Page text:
Maurice Williamson coming to terms with being a gay icon in Japan

Chris Chang
Source: 1News

Former National MP Maurice Williamson is still coming to terms with his rising popularity as a gay icon in Japan.

Mr Williamson, who delivered a memorable speech in favour of same-sex marriage four years ago, has unwittingly shot to prominence in the Asian country after the speech was shared on social media.

Speaking to 1 NEWS from Portland, Oregon, Mr Williamson said his Twitter account has been "blowing up".

"I guess it's relevant to the time of where a country is at. We passed gay marriage four years ago, we got on with life, and as I predicted in my speech the world would just carry on and nothing would come crashing down around our ears as the naysayers had us believe," he said.

"I guess Japan's at that point now. They're currently debating the issue and considering it right now, so every time I look at my Twitter account there's just more and more people."

The speech footage resurfaced after comments made by Wataru Takeshita, the General Council Chairman of Japan's Liberal Democratic Party.

He suggested that gay partners of state guests shouldn't be allowed to dine with the Empress or Emperor of Japan, but he later apologised for the statement.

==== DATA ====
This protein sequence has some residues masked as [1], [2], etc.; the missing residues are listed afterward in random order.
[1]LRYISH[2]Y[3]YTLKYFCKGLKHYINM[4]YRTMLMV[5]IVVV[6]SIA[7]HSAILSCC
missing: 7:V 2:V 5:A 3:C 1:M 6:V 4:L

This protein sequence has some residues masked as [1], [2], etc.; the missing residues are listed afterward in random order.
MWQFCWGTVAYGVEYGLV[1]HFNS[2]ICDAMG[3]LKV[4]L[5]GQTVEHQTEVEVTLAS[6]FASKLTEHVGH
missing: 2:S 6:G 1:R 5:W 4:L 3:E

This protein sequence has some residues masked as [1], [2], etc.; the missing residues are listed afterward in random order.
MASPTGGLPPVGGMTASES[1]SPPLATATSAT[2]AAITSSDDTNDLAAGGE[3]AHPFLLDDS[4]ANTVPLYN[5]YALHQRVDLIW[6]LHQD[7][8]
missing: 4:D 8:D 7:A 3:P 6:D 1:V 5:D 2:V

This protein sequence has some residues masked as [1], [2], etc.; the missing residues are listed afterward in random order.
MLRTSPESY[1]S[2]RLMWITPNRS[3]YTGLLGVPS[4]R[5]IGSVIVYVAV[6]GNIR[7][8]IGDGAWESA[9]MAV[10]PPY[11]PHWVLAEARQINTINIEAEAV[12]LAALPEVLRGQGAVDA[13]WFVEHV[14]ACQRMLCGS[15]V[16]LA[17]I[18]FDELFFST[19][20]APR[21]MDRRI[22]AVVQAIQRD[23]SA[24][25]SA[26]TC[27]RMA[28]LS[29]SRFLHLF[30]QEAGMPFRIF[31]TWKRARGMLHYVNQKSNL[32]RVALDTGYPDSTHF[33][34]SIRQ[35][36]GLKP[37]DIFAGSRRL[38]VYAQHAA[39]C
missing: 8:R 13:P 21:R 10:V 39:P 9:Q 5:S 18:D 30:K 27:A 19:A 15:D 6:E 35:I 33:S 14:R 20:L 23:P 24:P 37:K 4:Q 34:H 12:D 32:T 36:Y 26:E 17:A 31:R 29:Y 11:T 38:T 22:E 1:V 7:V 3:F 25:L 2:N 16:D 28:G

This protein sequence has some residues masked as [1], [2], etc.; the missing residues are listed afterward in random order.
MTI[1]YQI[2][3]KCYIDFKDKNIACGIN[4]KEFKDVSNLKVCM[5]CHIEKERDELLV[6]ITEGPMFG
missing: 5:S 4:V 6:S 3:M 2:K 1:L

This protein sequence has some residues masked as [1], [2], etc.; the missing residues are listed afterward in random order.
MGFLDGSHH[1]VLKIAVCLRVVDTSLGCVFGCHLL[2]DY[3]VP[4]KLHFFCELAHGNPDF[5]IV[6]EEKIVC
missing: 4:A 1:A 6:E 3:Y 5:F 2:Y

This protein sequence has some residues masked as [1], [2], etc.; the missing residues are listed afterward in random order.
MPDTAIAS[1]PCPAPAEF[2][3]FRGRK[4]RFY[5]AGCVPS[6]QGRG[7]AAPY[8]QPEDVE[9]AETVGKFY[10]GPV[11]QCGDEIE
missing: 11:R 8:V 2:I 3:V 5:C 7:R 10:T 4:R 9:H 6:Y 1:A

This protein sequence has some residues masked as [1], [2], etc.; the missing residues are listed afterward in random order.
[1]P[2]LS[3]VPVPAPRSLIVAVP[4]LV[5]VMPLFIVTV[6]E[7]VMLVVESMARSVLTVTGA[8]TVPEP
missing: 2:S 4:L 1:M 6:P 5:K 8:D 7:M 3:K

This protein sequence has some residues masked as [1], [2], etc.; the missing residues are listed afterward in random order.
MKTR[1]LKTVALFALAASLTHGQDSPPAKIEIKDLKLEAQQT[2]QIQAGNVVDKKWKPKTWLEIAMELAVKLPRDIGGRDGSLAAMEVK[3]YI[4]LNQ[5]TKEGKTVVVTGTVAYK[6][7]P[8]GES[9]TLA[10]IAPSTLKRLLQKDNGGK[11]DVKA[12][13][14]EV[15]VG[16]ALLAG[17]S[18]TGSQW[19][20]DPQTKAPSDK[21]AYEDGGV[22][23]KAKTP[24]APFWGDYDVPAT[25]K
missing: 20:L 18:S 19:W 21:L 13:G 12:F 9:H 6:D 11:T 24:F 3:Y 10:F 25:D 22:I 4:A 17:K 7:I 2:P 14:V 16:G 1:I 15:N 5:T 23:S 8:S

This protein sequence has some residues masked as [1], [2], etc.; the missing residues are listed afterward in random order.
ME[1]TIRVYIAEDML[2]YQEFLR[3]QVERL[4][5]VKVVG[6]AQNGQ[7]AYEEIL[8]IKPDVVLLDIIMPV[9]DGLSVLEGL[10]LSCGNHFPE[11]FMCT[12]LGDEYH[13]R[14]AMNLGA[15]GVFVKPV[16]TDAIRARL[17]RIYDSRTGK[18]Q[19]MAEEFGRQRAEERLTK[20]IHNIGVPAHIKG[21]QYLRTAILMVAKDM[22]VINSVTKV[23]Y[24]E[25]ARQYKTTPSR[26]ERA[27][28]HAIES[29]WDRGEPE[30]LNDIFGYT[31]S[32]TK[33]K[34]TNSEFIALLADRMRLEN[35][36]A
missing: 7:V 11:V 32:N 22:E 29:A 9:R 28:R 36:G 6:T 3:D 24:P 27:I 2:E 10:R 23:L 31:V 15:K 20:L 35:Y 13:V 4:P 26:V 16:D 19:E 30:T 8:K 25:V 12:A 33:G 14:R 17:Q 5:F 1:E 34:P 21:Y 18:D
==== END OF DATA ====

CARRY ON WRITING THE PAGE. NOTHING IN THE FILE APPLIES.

Mr Williamson hopes the speech continues to translate for other cultures and languages.

"The speech was terribly simple in its substance. It had a bit of humour in it, but it's substance was basically saying, 'look, don't worry about this. It's not going to affect your lives in any way. If you're not gay and not planning on getting married let's just not worry about it."

"The thing I love to tell anyone that'll listen about New Zealand is that we're an incredibly tolerant society -we basically passed gay marriage and then went off and had dinner. Whereas in other countries they had riots in the streets and water cannons and tear gas."

He added that the speech - which referred to a "big gay rainbow" over his electorate - was made "off the cuff".

"It was not anything I'd put any work into. I've put hours of work into other speeches that have never had any coverage. That, for some reason, went viral around the world and I guess the best lesson to me was don't put too much work into preparing speeches!"